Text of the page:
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Statue of Paul Revere in Boston Public Garden in Massachusetts
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The Massachusetts State House, the oldest building on Beacon Hill in Boston, completed in 1798
Massachusetts Office of Travel & Tourism
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The Financial District looming over bustling Boston Harbor marinas at twilight
Greater Boston CVB/Kyle Klein
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Trellised walkway in Christopher Columbus Waterfront Park in the North End of Boston, Massachusetts
Greater Boston CVB/Kyle Klein
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Boston is a beautiful mix of parks, colonial architecture, historic sites, museums and modern boulevards.

And if you’re lucky enough to visit in the fall, the foliage in the region is ablaze with color. Whether you’re a student of history, a sports fan or a lover of fine arts and culture, Boston is a city that embraces the best of America’s past and present.

Historic Sites

Learn about Boston’s importance in the birth of the United States by walking the Freedom Trail, a 2.5-mile (4 km) red-brick path that passes by 16 major historic sites. Begin at the Boston Commons, the oldest park in America, and be sure to stop at the Old State House, where the fiery spirit of the American Revolution is featured through dramatic programs, tours and exhibits displayed in restored 18th century rooms. The Freedom Trail also takes visitors to the Boston Massacre site, Paul Revere's Old North Church and the Bunker Hill Monument.

The Bunker Hill Monument stands 221 feet (67 m) tall and commemorates the first major battle of the American Revolution, which took place on June 17, 1775. The ragtag colonial forces repelled two major assaults by the British Army before retreating, and their bravery stood as a rallying cry for future battles. If you’re feeling hearty, climb the 294 steps to the top of the monument and enjoy an amazing view.

For another beautiful, panoramic view of the city, ride up to The Skywalk observatory, located on the 50th floor of the Prudential Center. Complementing the view is an audio tour, the on-site Dreams of Freedom Museum, and a multimedia theater.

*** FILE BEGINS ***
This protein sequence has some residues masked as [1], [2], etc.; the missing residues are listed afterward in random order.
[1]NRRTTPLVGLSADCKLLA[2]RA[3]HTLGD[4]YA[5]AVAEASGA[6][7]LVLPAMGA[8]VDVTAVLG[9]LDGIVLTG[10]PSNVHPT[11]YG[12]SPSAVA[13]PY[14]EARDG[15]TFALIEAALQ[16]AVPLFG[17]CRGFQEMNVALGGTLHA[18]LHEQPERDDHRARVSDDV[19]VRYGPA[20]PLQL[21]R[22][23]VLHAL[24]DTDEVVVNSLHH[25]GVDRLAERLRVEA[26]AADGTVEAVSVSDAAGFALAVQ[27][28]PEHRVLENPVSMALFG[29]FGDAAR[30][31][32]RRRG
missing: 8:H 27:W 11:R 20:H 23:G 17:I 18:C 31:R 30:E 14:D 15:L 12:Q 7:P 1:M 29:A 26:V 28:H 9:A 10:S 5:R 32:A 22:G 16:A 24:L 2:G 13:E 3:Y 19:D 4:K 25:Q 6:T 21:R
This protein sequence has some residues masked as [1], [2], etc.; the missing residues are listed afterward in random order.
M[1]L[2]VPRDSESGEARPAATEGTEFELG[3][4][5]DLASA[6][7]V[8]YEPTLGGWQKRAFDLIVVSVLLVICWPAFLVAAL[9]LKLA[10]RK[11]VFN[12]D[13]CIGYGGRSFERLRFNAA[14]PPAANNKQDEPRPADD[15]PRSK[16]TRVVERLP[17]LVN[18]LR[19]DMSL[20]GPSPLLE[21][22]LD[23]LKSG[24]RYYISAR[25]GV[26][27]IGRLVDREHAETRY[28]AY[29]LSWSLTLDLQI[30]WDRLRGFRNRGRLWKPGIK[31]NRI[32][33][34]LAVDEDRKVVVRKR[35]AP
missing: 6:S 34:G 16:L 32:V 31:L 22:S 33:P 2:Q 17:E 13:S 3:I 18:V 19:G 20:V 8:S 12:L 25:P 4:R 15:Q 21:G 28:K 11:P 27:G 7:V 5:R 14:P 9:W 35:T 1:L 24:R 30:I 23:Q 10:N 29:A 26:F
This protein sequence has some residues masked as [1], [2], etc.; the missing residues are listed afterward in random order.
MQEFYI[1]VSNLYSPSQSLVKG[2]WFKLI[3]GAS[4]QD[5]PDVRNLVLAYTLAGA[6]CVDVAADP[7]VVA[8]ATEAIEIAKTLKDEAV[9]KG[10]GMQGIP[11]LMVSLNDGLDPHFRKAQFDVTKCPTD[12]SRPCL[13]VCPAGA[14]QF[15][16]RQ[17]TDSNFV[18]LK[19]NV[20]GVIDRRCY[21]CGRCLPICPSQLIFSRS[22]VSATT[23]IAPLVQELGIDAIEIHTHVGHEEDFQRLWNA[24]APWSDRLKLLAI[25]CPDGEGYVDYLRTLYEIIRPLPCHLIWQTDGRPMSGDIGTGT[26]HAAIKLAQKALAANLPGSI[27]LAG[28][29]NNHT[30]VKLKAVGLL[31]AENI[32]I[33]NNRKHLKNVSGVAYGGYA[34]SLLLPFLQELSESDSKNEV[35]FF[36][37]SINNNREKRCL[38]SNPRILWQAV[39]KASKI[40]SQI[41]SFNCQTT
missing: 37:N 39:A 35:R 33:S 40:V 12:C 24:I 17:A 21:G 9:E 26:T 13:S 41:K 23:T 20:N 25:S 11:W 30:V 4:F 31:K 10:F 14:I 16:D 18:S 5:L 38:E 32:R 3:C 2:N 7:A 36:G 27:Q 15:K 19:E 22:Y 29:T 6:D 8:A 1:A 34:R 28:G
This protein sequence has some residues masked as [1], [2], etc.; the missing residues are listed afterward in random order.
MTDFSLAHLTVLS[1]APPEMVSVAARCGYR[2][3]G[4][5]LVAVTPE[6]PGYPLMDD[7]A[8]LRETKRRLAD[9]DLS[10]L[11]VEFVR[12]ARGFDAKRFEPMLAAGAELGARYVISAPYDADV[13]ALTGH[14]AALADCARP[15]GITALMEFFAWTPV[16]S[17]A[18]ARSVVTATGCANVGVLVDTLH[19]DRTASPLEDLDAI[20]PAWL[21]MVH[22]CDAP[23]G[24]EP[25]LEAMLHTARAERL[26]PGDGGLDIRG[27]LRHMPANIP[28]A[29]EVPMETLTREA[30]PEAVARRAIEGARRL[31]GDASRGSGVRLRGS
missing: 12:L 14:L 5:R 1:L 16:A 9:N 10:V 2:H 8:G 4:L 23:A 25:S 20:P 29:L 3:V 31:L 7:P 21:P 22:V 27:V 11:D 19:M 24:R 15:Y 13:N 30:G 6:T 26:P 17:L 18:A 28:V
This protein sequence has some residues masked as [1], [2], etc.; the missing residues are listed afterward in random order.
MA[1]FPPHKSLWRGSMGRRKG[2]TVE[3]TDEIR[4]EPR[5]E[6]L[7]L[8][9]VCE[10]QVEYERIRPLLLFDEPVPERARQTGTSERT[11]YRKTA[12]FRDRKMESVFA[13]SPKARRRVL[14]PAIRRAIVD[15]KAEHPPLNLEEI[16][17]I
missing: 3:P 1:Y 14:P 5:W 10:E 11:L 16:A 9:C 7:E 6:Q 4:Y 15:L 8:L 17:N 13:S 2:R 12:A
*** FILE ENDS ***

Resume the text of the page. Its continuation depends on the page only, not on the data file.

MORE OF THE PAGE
The New England Aquarium

The New England Aquarium gives guests plenty to smile about with its featured Penguinology: Explore the Secret World of Penguins exhibit. After investigating tanks filled with sharks, eels and stingrays, be sure to wave at Myrtle, the aquarium’s 550-pound (250 kg) green sea turtle.

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Boston Museums

Boston also is known for its immensely popular museums, including the Museum of Science, whose 700 exhibits include an indoor lightning storm and the Charles Hayden Planetarium. Additionally, the Museum of Fine Arts, Boston. In 2013, the Fine Arts Museum opened its Art of the Americas wing — doubling the number of objects the museum can display. One of the wing’s most famous artifacts is the Liberty Bowl, crafted by silversmith and patriot Paul Revere.

Another favorite is the Harvard Museum of Natural History, located on the campus of the oldest university in America. Its collection includes dinosaurs (a 42-foot-long Kronosaurus and one of the first Triceratops ever discovered), meteorites and gemstones. The main feature of the museum is its impressive Glass Flowers collection. Dazzling, intricate and botanically precise, more than 3,000 glass flowers comprise this signature exhibit.

Money-saving Tip:

Boston is one of 11 American destinations that offer the CityPASS program. Each Boston CityPASS ticket booklet saves travelers 45 percent or more off combined admission to five attractions: New England Aquarium, Museum of Science, Skywalk Observatory at the Prudential Center, Boston Harbor Cruises or Harvard Museum of Natural History.

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